World Net Daily contributor and tea party activist Jerome Corsi isn’t afraid of being called a racist or a bigot.
At a conservative event in Oregon earlier this month, Corsi claimed leftist atheists like the American Civil Liberties Union were trying to use same-sex marriage to “take God out of Church.” He alleged leftists wanted to make same-sex marriage a constitutional right so that the government could crack down on Christians.
“Our founding fathers knew that if we went this direction, there was no more moral compass and you won’t be able to explain to your children — you’ll have to face the fact that we lost holding the line on one of the most principle issues in the Bible, and that is sex is not about fun,” he remarked. “If you want to have fun, read a book, go to a movie. Sex is about the procreation of children. It’s a sacred responsibility that is meant by God to have men and women commit their lifetime to children.”
Corsi said the answer was to “shut the government down” and “fire on the spot” pastors who were afraid standing up for Biblical principles.
“Well, they want to call me a racist? Go ahead,” he added. “Want to call me a bigot? Go ahead. But I’m not going to be judged on what somebody called me, I’m going to be judged on the adherence to God’s law.”
Watch video, uploaded to YouTube, below:
‘They deserve it’: Republican strategist tells GOP it’s their own fault for going down with Trump because ‘they know better’
Republican strategist Susan del Percio said that there is no excuse for GOP members who failed to do the right thing and fight back against President Donald Trump when they had the opportunity.
Speaking to MSNBC's Joy Reid Thursday, del Percio called Trump "the anchor" around the GOP's necks, "dragging them down."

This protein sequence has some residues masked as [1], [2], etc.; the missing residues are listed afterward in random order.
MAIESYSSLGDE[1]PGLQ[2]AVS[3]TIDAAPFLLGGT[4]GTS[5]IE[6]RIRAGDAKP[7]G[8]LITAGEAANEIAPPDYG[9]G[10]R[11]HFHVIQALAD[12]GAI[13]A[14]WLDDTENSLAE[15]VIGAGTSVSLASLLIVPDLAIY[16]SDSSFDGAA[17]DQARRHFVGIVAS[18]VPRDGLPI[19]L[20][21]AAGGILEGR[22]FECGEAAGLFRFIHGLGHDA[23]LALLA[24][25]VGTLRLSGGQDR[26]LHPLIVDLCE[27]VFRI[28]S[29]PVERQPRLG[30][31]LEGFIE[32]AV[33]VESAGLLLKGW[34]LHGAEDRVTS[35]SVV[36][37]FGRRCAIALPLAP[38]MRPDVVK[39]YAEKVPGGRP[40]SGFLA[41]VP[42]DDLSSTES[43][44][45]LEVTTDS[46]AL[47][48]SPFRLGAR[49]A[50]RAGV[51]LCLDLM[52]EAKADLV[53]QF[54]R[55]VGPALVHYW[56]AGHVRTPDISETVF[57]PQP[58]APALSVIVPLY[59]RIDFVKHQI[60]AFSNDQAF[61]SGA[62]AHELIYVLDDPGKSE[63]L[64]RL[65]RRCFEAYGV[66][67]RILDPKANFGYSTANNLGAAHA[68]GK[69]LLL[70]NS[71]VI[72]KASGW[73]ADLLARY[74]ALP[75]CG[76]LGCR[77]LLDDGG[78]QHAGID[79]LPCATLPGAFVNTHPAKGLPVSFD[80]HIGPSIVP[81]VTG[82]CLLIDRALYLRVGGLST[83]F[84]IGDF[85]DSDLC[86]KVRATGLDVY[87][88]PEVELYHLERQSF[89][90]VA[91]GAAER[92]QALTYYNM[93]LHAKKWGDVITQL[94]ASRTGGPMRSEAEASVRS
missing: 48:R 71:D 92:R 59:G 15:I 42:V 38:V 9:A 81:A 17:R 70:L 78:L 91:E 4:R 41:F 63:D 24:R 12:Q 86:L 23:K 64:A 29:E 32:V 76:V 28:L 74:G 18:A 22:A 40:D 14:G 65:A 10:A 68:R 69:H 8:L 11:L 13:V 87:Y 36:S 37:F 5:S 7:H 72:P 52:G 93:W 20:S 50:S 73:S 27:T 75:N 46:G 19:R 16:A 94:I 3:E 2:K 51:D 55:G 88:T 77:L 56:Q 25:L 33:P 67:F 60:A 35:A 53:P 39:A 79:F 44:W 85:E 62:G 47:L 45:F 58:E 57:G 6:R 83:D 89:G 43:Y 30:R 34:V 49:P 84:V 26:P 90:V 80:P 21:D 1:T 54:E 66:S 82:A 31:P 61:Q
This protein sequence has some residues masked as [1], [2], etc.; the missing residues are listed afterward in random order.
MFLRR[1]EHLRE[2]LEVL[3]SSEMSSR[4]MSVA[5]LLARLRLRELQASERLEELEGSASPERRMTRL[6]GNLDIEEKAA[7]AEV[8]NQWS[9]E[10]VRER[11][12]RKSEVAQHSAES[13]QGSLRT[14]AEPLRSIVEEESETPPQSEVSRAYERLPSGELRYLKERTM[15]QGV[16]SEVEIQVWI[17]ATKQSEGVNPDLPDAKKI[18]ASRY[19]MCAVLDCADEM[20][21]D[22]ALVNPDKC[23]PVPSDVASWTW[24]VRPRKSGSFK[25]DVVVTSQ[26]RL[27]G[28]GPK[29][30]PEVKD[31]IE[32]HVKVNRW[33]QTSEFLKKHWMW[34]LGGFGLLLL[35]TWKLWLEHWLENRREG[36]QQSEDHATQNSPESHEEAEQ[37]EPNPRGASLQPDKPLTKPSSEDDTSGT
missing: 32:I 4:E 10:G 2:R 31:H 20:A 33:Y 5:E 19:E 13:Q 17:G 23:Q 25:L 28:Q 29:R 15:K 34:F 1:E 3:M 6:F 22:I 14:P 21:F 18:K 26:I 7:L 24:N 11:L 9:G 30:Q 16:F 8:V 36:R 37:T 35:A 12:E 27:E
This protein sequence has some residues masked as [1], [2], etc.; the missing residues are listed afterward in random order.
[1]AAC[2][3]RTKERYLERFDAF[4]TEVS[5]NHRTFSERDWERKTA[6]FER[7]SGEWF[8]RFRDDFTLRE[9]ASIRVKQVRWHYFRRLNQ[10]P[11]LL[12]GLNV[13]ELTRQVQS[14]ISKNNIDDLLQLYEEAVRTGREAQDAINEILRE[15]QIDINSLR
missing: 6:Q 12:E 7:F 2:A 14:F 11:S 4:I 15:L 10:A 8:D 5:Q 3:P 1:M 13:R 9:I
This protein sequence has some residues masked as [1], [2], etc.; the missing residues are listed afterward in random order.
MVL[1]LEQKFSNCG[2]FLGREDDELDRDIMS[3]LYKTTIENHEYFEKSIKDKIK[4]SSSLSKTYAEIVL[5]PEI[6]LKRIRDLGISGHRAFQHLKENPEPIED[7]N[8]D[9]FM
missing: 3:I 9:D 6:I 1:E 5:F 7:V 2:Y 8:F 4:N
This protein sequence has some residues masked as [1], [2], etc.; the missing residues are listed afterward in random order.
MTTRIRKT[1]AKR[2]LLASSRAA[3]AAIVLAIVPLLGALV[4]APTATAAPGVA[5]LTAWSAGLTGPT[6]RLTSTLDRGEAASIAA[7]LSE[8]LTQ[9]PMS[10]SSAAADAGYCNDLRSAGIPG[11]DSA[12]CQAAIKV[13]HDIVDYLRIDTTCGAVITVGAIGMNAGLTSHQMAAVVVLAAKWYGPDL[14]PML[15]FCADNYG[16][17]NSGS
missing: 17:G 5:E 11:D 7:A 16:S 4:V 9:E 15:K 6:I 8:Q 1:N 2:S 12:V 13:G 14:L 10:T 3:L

"But, you know what, they deserve it," she continued. "There are Republicans out there that deserve this because they know better. They should have been better on impeachment. They should have been holding him accountable all along. Now they are scared and worried about themselves. Well, boohoo, you brought it on. there's no excuse."
‘The monarch has taken a body blow’: Ex-prosecutor explains why Court ruling is devastating for Trump
On MSNBC Thursday, former federal prosecutor John Flannery broke down the implications of the Supreme Court's ruling against President Donald Trump on immunity from subpoenas.
"I think what it says is that the monarch has taken a body blow as a result of what will be an historic decision, as we've indicated," said Flannery. "I think that the position of the DA in New York is very special, because he can speed this up in a way that the House can',t and has a specific strength, I think, in this case, that it is criminal."
"The most significant thing about it is this is the first Supreme Court case in which there's ever been agreed that a prosecutor could subpoena a president," added Flannery. "Prior prosecutions have been federal, that have been treated by the Supreme Court. So this is a big difference. The majority of the court, 7-2, basically said, from 1740 on, the public is entitled to the testimony, to the evidence of any person. They said that the documents — the question is the character documents, not the character of the person. In this case, what we have is a situation which I bet that the DA is going to go to the court as soon as possible, move to compel an appearance to their subpoena, and going to have the discussion as to what if anything may be limited or excluded and get production as quickly as possible."
George Conway reveals how Mary Trump’s book and the Supreme Court prove the ‘walls are closing in’ on the president
Republican lawyer and "Lincoln Project" co-founder, George Conway, wrote in a Washington Post column Thursday that there are a lot of commonalities in Mary Trump's forthcoming tell-all book and the Supreme Court decision passed down in President Donald Trump's case with New York prosecutor Cy Vance.
Mary Trump, who is a clinical psychologist, delivers "professional judgments about the president's indisputable narcissism and, perhaps, sociopathy dovetail with those that other experts have reached before," wrote Conway. "Yet it's not the possible diagnoses that give Mary Trump's book its punch. It's the factual detail — detail that only a family member could provide."